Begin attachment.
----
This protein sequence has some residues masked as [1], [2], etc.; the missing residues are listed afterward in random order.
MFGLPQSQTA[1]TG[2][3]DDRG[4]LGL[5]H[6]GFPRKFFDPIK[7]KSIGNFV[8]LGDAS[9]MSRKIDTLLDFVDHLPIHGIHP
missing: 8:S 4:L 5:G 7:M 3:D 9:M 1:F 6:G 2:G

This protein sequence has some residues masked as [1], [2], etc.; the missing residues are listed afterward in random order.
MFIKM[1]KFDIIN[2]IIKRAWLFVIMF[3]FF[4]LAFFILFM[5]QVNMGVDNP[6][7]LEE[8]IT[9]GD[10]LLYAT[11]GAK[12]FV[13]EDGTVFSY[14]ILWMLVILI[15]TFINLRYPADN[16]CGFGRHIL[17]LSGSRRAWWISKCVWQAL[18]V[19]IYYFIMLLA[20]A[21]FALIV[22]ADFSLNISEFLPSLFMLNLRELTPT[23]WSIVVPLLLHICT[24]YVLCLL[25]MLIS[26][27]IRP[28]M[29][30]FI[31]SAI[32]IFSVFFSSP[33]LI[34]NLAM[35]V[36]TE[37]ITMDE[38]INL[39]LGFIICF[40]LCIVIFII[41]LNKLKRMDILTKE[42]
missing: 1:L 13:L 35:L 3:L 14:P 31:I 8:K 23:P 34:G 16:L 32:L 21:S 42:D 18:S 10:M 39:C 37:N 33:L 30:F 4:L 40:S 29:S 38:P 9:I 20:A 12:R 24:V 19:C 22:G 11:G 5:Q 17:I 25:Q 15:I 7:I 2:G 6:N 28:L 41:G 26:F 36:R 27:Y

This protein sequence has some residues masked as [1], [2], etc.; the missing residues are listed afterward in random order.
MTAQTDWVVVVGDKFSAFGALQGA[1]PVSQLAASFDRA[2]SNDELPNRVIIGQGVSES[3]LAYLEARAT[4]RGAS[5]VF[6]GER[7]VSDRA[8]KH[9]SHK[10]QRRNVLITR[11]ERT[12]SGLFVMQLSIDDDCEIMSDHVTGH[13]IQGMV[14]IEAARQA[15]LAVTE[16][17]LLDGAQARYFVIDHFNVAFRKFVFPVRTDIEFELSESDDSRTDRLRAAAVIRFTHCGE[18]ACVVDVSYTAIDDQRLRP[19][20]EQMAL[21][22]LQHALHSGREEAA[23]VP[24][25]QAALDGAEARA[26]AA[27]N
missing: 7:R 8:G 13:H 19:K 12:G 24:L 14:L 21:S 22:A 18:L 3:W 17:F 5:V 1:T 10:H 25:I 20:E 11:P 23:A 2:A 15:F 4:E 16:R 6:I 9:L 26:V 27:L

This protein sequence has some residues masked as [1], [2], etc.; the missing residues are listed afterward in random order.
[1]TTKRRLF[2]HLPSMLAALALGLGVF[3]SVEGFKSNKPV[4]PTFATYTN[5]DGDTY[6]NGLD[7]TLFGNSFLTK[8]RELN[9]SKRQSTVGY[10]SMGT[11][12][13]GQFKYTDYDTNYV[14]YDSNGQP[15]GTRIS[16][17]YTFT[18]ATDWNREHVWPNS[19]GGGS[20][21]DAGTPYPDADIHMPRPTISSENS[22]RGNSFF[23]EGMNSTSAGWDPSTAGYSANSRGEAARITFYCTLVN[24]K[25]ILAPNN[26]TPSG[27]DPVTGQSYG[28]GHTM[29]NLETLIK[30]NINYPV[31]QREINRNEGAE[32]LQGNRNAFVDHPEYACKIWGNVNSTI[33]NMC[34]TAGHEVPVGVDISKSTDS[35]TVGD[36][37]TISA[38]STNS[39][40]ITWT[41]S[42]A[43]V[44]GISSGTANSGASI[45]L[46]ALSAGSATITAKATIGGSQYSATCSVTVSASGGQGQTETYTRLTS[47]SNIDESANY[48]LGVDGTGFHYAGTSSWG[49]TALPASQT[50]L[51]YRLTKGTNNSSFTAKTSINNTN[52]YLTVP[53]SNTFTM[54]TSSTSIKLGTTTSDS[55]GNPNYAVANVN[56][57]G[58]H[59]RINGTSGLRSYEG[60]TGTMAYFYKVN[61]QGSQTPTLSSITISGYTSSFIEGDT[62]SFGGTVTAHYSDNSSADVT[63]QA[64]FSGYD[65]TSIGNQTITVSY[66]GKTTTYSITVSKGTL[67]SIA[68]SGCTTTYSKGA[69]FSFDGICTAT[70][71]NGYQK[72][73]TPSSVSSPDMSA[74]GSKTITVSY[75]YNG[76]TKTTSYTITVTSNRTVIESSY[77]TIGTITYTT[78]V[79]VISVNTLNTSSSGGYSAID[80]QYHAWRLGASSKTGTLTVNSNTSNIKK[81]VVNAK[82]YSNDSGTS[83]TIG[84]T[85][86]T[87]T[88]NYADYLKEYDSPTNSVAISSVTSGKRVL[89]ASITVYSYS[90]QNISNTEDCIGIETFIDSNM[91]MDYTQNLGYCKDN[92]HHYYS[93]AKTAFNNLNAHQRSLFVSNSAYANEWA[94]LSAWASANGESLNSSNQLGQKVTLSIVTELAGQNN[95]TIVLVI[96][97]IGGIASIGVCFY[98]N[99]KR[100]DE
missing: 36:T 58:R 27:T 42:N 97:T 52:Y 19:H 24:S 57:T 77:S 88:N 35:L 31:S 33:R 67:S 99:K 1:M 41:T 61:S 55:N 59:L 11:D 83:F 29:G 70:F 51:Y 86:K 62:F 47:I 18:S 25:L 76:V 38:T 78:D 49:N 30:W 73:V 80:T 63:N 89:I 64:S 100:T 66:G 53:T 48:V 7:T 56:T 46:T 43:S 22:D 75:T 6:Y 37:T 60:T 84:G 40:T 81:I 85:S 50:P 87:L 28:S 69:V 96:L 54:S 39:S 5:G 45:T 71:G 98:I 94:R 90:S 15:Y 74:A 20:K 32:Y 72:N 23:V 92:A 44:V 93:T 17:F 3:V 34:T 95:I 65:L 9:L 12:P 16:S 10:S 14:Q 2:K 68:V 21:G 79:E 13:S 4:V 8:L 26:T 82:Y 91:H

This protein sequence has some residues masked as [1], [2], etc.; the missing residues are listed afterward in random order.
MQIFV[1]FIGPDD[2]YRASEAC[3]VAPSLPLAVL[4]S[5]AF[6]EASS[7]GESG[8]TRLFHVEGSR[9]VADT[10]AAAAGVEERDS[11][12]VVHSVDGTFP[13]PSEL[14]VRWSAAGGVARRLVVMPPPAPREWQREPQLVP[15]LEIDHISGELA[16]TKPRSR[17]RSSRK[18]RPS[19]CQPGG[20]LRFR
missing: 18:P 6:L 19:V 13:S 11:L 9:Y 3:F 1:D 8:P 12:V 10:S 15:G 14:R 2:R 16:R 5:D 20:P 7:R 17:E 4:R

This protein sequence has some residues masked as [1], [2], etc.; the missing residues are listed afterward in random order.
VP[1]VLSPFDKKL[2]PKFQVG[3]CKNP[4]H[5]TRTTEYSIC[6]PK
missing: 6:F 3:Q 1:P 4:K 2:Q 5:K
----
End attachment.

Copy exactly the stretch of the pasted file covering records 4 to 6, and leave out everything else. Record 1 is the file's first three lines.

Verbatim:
This protein sequence has some residues masked as [1], [2], etc.; the missing residues are listed afterward in random order.
[1]TTKRRLF[2]HLPSMLAALALGLGVF[3]SVEGFKSNKPV[4]PTFATYTN[5]DGDTY[6]NGLD[7]TLFGNSFLTK[8]RELN[9]SKRQSTVGY[10]SMGT[11][12][13]GQFKYTDYDTNYV[14]YDSNGQP[15]GTRIS[16][17]YTFT[18]ATDWNREHVWPNS[19]GGGS[20][21]DAGTPYPDADIHMPRPTISSENS[22]RGNSFF[23]EGMNSTSAGWDPSTAGYSANSRGEAARITFYCTLVN[24]K[25]ILAPNN[26]TPSG[27]DPVTGQSYG[28]GHTM[29]NLETLIK[30]NINYPV[31]QREINRNEGAE[32]LQGNRNAFVDHPEYACKIWGNVNSTI[33]NMC[34]TAGHEVPVGVDISKSTDS[35]TVGD[36][37]TISA[38]STNS[39][40]ITWT[41]S[42]A[43]V[44]GISSGTANSGASI[45]L[46]ALSAGSATITAKATIGGSQYSATCSVTVSASGGQGQTETYTRLTS[47]SNIDESANY[48]LGVDGTGFHYAGTSSWG[49]TALPASQT[50]L[51]YRLTKGTNNSSFTAKTSINNTN[52]YLTVP[53]SNTFTM[54]TSSTSIKLGTTTSDS[55]GNPNYAVANVN[56][57]G[58]H[59]RINGTSGLRSYEG[60]TGTMAYFYKVN[61]QGSQTPTLSSITISGYTSSFIEGDT[62]SFGGTVTAHYSDNSSADVT[63]QA[64]FSGYD[65]TSIGNQTITVSY[66]GKTTTYSITVSKGTL[67]SIA[68]SGCTTTYSKGA[69]FSFDGICTAT[70][71]NGYQK[72][73]TPSSVSSPDMSA[74]GSKTITVSY[75]YNG[76]TKTTSYTITVTSNRTVIESSY[77]TIGTITYTT[78]V[79]VISVNTLNTSSSGGYSAID[80]QYHAWRLGASSKTGTLTVNSNTSNIKK[81]VVNAK[82]YSNDSGTS[83]TIG[84]T[85][86]T[87]T[88]NYADYLKEYDSPTNSVAISSVTSGKRVL[89]ASITVYSYS[90]QNISNTEDCIGIETFIDSNM[91]MDYTQNLGYCKDN[92]HHYYS[93]AKTAFNNLNAHQRSLFVSNSAYANEWA[94]LSAWASANGESLNSSNQLGQKVTLSIVTELAGQNN[95]TIVLVI[96][97]IGGIASIGVCFY[98]N[99]KR[100]DE
missing: 36:T 58:R 27:T 42:N 97:T 52:Y 19:H 24:S 57:T 77:S 88:N 35:L 31:S 33:R 67:S 99:K 1:M 41:T 61:S 55:N 59:L 11:D 83:F 29:G 70:F 51:Y 86:K 62:F 47:I 18:S 25:L 76:V 38:T 78:D 49:N 30:W 73:V 80:T 63:N 89:I 64:S 100:T 66:G 53:T 48:V 7:T 56:T 46:T 43:S 22:D 75:T 6:Y 37:T 60:T 84:G 40:T 81:I 85:S 50:P 87:L 28:S 69:V 96:L 54:S 39:S 5:G 45:T 71:G 98:I 94:R 90:S 15:Y 74:A 20:K 32:Y 72:N 23:V 92:A 44:V 93:T 17:F 3:V 34:T 95:I 65:L 9:L 12:P 16:S 10:S 14:Q 2:K 68:V 21:G 79:E 13:S 4:V 8:L 26:T 82:Y 91:H

This protein sequence has some residues masked as [1], [2], etc.; the missing residues are listed afterward in random order.
MQIFV[1]FIGPDD[2]YRASEAC[3]VAPSLPLAVL[4]S[5]AF[6]EASS[7]GESG[8]TRLFHVEGSR[9]VADT[10]AAAAGVEERDS[11][12]VVHSVDGTFP[13]PSEL[14]VRWSAAGGVARRLVVMPPPAPREWQREPQLVP[15]LEIDHISGELA[16]TKPRSR[17]RSSRK[18]RPS[19]CQPGG[20]LRFR
missing: 18:P 6:L 19:V 13:S 11:L 9:Y 3:F 1:D 8:P 12:V 10:S 15:G 14:R 2:R 16:R 5:D 20:P 7:R 17:E 4:R

This protein sequence has some residues masked as [1], [2], etc.; the missing residues are listed afterward in random order.
VP[1]VLSPFDKKL[2]PKFQVG[3]CKNP[4]H[5]TRTTEYSIC[6]PK
missing: 6:F 3:Q 1:P 4:K 2:Q 5:K